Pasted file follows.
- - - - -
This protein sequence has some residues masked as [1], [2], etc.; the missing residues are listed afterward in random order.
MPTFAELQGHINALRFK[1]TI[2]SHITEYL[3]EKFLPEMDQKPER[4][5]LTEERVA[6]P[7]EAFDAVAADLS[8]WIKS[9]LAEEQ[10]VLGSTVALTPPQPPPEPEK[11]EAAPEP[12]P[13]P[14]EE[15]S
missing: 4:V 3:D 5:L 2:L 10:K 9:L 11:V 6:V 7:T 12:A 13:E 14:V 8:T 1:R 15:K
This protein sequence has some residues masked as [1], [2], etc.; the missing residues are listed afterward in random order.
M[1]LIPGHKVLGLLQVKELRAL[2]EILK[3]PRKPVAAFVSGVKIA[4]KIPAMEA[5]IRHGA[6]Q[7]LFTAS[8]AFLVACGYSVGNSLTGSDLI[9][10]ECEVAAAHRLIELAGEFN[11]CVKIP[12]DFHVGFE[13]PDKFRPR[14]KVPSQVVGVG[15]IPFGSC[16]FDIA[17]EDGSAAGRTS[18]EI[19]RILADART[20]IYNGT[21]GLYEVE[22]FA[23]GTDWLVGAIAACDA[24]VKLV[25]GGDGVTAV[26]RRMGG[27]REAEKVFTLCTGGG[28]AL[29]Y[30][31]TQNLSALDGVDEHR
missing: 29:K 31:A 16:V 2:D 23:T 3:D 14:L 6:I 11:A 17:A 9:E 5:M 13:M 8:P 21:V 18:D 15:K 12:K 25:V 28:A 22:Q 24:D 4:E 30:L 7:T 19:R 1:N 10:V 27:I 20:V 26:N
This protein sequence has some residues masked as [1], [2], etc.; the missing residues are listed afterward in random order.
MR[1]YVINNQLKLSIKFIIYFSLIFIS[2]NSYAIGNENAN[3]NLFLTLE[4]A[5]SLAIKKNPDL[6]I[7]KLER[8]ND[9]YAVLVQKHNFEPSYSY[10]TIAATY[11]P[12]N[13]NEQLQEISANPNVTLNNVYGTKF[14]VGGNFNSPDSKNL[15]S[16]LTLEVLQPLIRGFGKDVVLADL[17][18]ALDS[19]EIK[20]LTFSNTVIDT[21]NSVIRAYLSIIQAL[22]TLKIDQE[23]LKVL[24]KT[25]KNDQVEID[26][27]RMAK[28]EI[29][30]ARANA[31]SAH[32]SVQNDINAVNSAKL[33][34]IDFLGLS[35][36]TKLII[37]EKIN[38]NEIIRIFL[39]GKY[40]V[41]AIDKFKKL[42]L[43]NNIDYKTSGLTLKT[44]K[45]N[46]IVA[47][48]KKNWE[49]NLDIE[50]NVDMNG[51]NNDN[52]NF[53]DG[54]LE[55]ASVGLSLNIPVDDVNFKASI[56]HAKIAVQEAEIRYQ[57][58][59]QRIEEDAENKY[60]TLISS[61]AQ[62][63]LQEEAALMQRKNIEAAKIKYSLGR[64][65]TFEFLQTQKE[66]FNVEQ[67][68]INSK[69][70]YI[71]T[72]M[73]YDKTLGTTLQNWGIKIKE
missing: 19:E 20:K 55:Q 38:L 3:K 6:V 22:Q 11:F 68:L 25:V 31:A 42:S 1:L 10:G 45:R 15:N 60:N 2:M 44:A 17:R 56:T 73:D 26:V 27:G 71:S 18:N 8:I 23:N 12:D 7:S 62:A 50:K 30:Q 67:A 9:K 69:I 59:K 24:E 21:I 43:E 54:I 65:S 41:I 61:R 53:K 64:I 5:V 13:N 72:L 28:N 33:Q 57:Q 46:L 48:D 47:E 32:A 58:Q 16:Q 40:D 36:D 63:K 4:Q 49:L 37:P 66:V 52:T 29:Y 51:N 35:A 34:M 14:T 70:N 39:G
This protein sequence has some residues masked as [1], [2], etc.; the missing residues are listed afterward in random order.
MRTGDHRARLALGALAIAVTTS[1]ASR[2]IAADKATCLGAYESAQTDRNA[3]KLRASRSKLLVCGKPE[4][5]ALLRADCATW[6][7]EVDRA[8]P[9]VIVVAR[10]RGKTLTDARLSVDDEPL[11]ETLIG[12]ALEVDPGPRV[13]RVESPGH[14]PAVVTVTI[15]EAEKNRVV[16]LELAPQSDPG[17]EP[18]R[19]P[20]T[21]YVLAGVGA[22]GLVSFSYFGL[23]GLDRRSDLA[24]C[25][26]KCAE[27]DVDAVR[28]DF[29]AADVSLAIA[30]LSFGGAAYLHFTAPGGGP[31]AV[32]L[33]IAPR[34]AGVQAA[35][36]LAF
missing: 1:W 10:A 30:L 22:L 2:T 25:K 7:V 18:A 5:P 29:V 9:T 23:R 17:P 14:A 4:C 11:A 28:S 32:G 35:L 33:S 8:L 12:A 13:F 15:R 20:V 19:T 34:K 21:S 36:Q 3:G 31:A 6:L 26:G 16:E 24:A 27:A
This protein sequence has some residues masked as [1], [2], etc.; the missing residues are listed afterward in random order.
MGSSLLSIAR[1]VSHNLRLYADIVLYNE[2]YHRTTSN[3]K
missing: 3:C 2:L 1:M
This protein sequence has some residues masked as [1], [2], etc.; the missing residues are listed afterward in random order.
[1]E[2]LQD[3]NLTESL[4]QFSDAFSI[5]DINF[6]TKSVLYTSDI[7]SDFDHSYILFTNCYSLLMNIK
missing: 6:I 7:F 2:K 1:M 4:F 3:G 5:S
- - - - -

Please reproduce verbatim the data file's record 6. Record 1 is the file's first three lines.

This protein sequence has some residues masked as [1], [2], etc.; the missing residues are listed afterward in random order.
[1]E[2]LQD[3]NLTESL[4]QFSDAFSI[5]DINF[6]TKSVLYTSDI[7]SDFDHSYILFTNCYSLLMNIK
missing: 6:I 7:F 2:K 1:M 4:F 3:G 5:S